It is that bad. I'm not going to college. I probably won't even graduate. I can't get out of this house. It's not going to get any better, or if it will, it's not going to get better soon enough.

These meds aren't helping, or at least, the only thing they're doing is keeping the second breakdown at bay. I'm still depressed, I'm still upset, I'm still sad, I'm still angry. And the news my principal just called with two hours ago didn't help things.

Maybe I keep writing about it because people are finally listening and I need to get it out. I can't do it verbally, so I do it in writing. I can't speak about it because what's the point? I've been trying to get someone to listen for so long, and suddenly they want to know everything. Why now? Because the breakdown I had before school made me shove it in my mom's face that I'm not ok, that I've never been ok? It finally reached the breaking point, and I finally badgered for help. I'd asked several times before, and got the nice, overused "There's nothing wrong with you" response.

But all of a sudden, it's "Ok. Fine. You think you need help, here it is."

I've been trying for years to get someone to finally realize that I need help. To finally help me get the help I need. And now that I have it, I don't know what to do.

You see me now. You finally notice. It's too much, it's too late. I wanted help years ago, when it wasn't as bad as it is now. You wouldn't give it. Too little, too late.

I don't have the will or the energy to fight it anymore. I've tried and tried only to fail over and over again. I'm tired. I am fucking tired, and I can't do it. I won't do it. Yes, I've given up. Think of me what you will. I don't care enough to be bothered with it anymore.

Posted by: Kim | Jan 9, 2006 1:09:08 PM

Kim, hold up. PLEASE hang in there and PLEASE listen to what I've got to say because I have been in that same miserable boat.

When I was younger, sometimes random kids who didn't even know me would take time out of their day to inform me that I was ugly. I had people saying shit like that to me all the way through senior year of high school. I still think I'm ugly about 263 days out of the year...I just don't care as much. Because you see, once you get out of that world of high school bullshit, NO ONE has to make someone feel like shit to make themselves feel better. You get to college, and all of a sudden, everyone is about "live and let live." They're more into discovering who they are themselves than putting people down. And you won't have as much time to care about what other people think of you. You'll be too busy learning and socializing and figuring out what you want to do with your life. I mean, it's not like all of a sudden no one's shallow and mean anymore...it's just that they lock themselves away in frat and sorority houses and take their aggressions out on each other.

But you MUST go to college. My mom was super-poor back in those days. I mean, we had creditors calling every five minutes and not enough food in the house to eat and there was talk that she was going to lose the house. But skipping college was OUT OF THE QUESTION. Do NOT rob yourself of that experience out of a fear of student loans. I had student loans, and I paid them off about a year or two after I got out of grad school. If your parents really have no money, then you are eligible for all kinds of grants and loans. There's work-study...you can get an easy part-time job on campus to help you with living expenses. I worked in a library, and it was the best job I've ever had. TRUST ME on this. Call the student loan office of your preferred college or university immediately and talk to them about what you can do to cover the costs. Because you MUST do college--the sooner, the better. I'm sorry, but unless you're Trent, you're not going to get anywhere without a college degree. Don't be afraid of loans...you're going to have to deal with them all your life. Car loans, mortgages, credit card bills...get used to having them and get used to paying them off.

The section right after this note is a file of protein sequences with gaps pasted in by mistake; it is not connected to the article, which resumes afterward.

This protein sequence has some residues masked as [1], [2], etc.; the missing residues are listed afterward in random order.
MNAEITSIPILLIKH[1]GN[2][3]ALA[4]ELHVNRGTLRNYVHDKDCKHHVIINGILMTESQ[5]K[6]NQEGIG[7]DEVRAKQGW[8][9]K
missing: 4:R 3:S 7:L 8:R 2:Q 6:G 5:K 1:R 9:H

I know you don't have the energy. I know you feel hopeless. Because that's the depression talking to you, and I've been there more times than I care to think about. But you know what, you *can't* just give in to these impulses to lie there and feel hopeless. I have a friend who does, and believe me, his life is kind of a mess right now. It's one thing to be 18 and think, oh, I can't get a job. It's a whole other thing to be 27 and feel the same way. If you want to beat this, you have to FIGHT. You have to be tougher than everyone else. It's unfortunate that it has to be that way, but that's how it is. You have to tell those inner demons to shut the fuck up because you have shit to do. Don't tell me that you can't because I've been right where you are, and I know you can get through it.

Posted by: maise | Jan 9, 2006 1:25:33 PM

When it takes all your energy just to crack your eyes open in the morning and face the fact that you're still alive and you still have to go through the motions, without breaking down and screaming for death, then tell me you know I can get through it.

When it's almost too much for you to handle, just sitting on your ass and doing nothing, then tell me you know I can get through it.

When you have panic attacks, anxiety attacks, constant fatigue, non-stop feelings of being worthless and inadequate, doubts about yourself and everything around you that you can't assuage... when you're ignored for years on end, then tell me you know I can get through it.

I appreciate your words, but no one seems to have the magic ones that will snap me out of this and make me care again.

Posted by: Kim | Jan 9, 2006 1:48:38 PM